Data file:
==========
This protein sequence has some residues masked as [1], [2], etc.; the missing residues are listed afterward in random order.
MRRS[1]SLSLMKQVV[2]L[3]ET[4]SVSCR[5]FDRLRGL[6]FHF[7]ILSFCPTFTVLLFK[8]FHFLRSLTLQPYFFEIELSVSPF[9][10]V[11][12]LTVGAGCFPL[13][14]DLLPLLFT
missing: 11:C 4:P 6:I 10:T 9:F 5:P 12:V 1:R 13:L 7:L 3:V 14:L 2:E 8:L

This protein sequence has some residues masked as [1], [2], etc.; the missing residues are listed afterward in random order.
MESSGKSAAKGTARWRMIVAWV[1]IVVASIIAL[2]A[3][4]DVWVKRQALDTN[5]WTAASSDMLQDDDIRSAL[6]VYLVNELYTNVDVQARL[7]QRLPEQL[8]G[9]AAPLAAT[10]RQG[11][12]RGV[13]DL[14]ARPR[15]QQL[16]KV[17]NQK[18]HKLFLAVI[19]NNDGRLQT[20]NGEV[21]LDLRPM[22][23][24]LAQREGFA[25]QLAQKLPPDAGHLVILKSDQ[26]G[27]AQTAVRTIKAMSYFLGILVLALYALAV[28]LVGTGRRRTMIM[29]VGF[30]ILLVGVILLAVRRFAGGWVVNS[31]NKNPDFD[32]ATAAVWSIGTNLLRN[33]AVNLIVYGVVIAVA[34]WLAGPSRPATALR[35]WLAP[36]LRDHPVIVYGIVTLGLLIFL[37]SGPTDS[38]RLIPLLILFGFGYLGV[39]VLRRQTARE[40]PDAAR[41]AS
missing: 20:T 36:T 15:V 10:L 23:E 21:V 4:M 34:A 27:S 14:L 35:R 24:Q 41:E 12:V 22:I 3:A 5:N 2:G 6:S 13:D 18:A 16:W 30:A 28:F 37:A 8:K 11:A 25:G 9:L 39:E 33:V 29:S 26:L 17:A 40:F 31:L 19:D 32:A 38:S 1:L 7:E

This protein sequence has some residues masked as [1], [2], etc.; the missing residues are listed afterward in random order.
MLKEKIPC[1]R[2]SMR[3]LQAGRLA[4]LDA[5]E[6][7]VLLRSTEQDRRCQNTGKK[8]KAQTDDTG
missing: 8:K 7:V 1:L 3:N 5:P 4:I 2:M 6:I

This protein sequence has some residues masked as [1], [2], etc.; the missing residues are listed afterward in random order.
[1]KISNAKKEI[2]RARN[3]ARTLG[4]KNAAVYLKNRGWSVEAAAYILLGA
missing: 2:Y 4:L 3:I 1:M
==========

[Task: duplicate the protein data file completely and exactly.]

This protein sequence has some residues masked as [1], [2], etc.; the missing residues are listed afterward in random order.
MRRS[1]SLSLMKQVV[2]L[3]ET[4]SVSCR[5]FDRLRGL[6]FHF[7]ILSFCPTFTVLLFK[8]FHFLRSLTLQPYFFEIELSVSPF[9][10]V[11][12]LTVGAGCFPL[13][14]DLLPLLFT
missing: 11:C 4:P 6:I 10:T 9:F 5:P 12:V 1:R 13:L 7:L 3:V 14:L 2:E 8:L

This protein sequence has some residues masked as [1], [2], etc.; the missing residues are listed afterward in random order.
MESSGKSAAKGTARWRMIVAWV[1]IVVASIIAL[2]A[3][4]DVWVKRQALDTN[5]WTAASSDMLQDDDIRSAL[6]VYLVNELYTNVDVQARL[7]QRLPEQL[8]G[9]AAPLAAT[10]RQG[11][12]RGV[13]DL[14]ARPR[15]QQL[16]KV[17]NQK[18]HKLFLAVI[19]NNDGRLQT[20]NGEV[21]LDLRPM[22][23][24]LAQREGFA[25]QLAQKLPPDAGHLVILKSDQ[26]G[27]AQTAVRTIKAMSYFLGILVLALYALAV[28]LVGTGRRRTMIM[29]VGF[30]ILLVGVILLAVRRFAGGWVVNS[31]NKNPDFD[32]ATAAVWSIGTNLLRN[33]AVNLIVYGVVIAVA[34]WLAGPSRPATALR[35]WLAP[36]LRDHPVIVYGIVTLGLLIFL[37]SGPTDS[38]RLIPLLILFGFGYLGV[39]VLRRQTARE[40]PDAAR[41]AS
missing: 20:T 36:T 15:V 10:L 23:E 21:V 4:M 34:A 27:S 14:L 35:R 24:Q 41:E 12:V 22:I 3:A 5:N 2:G 6:S 13:D 18:A 16:W 30:A 28:F 37:A 8:K 11:A 25:G 9:L 39:E 33:V 29:S 26:L 17:A 40:F 31:L 19:D 32:A 38:S 1:L 7:E

This protein sequence has some residues masked as [1], [2], etc.; the missing residues are listed afterward in random order.
MLKEKIPC[1]R[2]SMR[3]LQAGRLA[4]LDA[5]E[6][7]VLLRSTEQDRRCQNTGKK[8]KAQTDDTG
missing: 8:K 7:V 1:L 3:N 5:P 4:I 2:M 6:I

This protein sequence has some residues masked as [1], [2], etc.; the missing residues are listed afterward in random order.
[1]KISNAKKEI[2]RARN[3]ARTLG[4]KNAAVYLKNRGWSVEAAAYILLGA
missing: 2:Y 4:L 3:I 1:M